YCDC Welcomes New Members to Executive Board
By Kyaw Phyo Tha 9 June 2016
RANGOON — Since the beginning of June, new faces have been seen on the executive board of the Yangon City Development Committee (YCDC).
Unlike their predecessors, the four new committee members, all of whom were appointed by the government on June 1, do not have military backgrounds. Rather, most of the newly minted executive board members have significant prior experience in government work that targeted construction, irrigation, land revenue and urban land use, while one is a prominent writer-turned-social worker with several literary and humanitarian awards to her name.
YCDC’s executive board is made up of nine members: the mayor, four appointed members and four elected individuals representing four city districts. The appointments earlier this month—which come at a time when Rangoon is facing high population density, serious traffic congestion, poor drainage and unwieldy urban development—follow the committee shake-up in May. At this time, the Rangoon Division Chief Minister declared that the terms of both elected and appointed YCDC members had been terminated; the Rangoon divisional government has yet to announce the date of the next city election.
Read about the new members of the YCDC executive board below.
Hlaing Maw Oo, Secretary
Hlaing Maw Oo was previously the director of architecture at the Ministry of Construction’s Department of Building, where she had worked for more than 25 years. Trained as an architect with postgraduate studies in urban planning and urban environmental management, she has been involved in drafting Rangoon’s zoning plan and Burma’s building codes.
Asked whether she is the right candidate for the position, given her academic credentials and Rangoon’s current challenges, Hlaing Maw Oo just said that “time will decide.”
“They just select people who can do their best in a time of change,” she added.
On the responsibilities of the committee members, the PhD candidate, who is finalizing her research on urban design and heritage, said that the committee is thinking about how to create collaboration among members rather than simply divvy up departments among them.
“In the past, we pointed fingers at each other, and there was no solution. If we have everyone’s participation, I believe most of the problems facing Rangoon today could be solved,” Hlaing Maw Oo said.
U Than, Joint Secretary
During his 36 years with the government’s Department of Settlement and Land Records, U Than has gained experience with agricultural and urban land management, land revenue and registration. After leaving his position as director, U Than worked as an advisor at the YCDC for urban planning, having for the past four years focused on land use and zone planning.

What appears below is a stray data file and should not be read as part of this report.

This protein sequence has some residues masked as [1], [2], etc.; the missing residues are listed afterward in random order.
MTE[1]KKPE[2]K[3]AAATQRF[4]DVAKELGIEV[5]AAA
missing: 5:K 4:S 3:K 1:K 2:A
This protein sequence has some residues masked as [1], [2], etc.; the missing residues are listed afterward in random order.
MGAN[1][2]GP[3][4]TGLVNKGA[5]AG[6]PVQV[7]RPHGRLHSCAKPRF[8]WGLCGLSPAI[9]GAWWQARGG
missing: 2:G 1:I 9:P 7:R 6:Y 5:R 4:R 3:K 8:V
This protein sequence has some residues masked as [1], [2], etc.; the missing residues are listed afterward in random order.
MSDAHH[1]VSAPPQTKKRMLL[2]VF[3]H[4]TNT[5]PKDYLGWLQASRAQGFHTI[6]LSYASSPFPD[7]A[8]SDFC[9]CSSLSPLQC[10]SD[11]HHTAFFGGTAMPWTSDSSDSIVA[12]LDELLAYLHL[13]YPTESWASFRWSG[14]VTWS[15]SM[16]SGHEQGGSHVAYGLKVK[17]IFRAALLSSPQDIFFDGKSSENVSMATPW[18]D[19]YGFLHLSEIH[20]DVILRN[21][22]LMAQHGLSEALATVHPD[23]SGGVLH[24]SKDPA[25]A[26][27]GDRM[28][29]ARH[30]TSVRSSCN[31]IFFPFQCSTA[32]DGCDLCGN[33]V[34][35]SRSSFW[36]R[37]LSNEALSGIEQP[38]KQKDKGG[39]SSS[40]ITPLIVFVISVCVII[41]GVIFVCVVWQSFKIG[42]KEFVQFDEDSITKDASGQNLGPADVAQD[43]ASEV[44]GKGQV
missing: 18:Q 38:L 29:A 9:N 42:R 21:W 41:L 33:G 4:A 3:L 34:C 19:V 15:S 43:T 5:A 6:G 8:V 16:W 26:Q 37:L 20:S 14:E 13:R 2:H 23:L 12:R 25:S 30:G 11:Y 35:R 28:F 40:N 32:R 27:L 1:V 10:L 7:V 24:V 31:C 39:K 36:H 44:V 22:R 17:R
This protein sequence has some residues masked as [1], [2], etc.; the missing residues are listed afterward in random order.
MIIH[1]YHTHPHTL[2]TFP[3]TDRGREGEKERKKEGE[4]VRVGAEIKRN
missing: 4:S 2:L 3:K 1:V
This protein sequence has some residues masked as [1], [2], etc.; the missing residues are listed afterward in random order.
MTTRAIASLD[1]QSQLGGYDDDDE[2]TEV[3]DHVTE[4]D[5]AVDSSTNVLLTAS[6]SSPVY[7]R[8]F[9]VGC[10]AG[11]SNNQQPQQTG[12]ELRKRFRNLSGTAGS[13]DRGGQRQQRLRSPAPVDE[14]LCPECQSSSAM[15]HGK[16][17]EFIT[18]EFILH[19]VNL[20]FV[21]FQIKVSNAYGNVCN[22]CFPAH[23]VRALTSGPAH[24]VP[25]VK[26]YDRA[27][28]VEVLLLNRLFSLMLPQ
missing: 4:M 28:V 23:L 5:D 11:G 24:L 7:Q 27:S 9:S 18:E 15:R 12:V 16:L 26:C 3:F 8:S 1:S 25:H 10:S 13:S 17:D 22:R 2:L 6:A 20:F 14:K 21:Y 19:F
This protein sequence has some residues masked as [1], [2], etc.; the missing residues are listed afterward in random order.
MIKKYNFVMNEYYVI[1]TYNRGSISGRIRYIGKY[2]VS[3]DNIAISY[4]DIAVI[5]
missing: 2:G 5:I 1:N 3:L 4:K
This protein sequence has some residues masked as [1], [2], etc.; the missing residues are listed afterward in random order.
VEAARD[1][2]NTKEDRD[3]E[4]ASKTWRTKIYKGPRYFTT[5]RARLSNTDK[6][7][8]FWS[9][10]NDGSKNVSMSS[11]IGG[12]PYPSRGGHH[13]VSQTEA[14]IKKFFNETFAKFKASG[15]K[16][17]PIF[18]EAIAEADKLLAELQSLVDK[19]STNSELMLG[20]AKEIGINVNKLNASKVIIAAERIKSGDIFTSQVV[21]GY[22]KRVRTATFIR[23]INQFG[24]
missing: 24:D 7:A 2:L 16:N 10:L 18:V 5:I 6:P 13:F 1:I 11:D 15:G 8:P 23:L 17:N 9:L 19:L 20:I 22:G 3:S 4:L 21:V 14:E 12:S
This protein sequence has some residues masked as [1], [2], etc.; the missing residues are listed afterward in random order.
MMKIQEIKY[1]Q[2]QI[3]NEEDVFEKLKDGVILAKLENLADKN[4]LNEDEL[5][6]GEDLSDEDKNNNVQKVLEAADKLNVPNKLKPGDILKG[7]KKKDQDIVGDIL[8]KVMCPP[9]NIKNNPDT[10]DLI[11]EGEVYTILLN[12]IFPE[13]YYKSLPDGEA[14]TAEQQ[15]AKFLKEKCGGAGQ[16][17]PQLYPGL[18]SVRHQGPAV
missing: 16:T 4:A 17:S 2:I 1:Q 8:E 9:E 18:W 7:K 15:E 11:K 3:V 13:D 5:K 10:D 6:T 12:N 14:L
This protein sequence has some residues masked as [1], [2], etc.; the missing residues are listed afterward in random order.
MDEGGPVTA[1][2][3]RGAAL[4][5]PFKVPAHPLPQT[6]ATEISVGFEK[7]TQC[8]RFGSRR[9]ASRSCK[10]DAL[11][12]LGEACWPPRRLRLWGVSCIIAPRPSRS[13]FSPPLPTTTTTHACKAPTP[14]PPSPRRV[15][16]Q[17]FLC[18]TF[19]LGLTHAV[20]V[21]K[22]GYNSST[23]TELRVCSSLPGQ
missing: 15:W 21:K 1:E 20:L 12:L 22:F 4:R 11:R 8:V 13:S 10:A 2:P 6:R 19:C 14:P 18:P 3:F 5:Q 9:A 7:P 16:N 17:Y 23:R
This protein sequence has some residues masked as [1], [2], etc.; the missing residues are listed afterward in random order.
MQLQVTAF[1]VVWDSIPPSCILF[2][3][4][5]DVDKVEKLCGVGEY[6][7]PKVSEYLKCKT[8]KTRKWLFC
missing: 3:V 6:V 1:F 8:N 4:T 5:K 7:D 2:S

His recent appointment as the joint Secretary for the YCDC will make him responsible for the municipal body’s 20 departments, contributing his expertise to the city’s development.
“When it comes to land issues, there are some weaknesses in the working procedures. I hope to use my experiences to help fix these issues in accordance with the law,” he said.
May May Thwe, Member
A retired deputy director from the Department of Irrigation, May May Thwe is a civil engineer with 35 years of experience in flood, drainage and irrigation management. Now, as a YCDC member, May May Thwe is hoping that she can contribute her expertise to tackling some of Rangoon’s serious problems with flooding and poor drainage, while collaborating with YCDC’s Departments of Roads and Bridges as well as Water and Sanitation.
“As far as I’m concerned, traffic and flooding in Rangoon will take some time to resolve; these problems need long-term solutions,” May May Thwe said, adding that she is positive the committee members will be able to do something meaningful during their five-year term.
“We’re all aware that everyone is hoping for change. I’ll be loyal to my responsibilities.”
Than Myint Aung, Member
Of all the new committee members, Than Myint Aung is the most well known. With several literary and humanitarian awards under her belt, she co-founded the Free Funeral Service Society (FFSS) in 2001 when Burma was still under a repressive military regime.
Asked about her appointment, Than Myint Aung said that her desire to make Rangoon better and cleaner was key to her joining the YCDC.
“As a social worker, I could be useful when it comes to solving issues that may need collaboration between the YCDC and the public,” she said.
“Plus, the FFSS has been involved in environmental conservation activities, so that may be a reason why the YCDC thinks I have something to contribute.”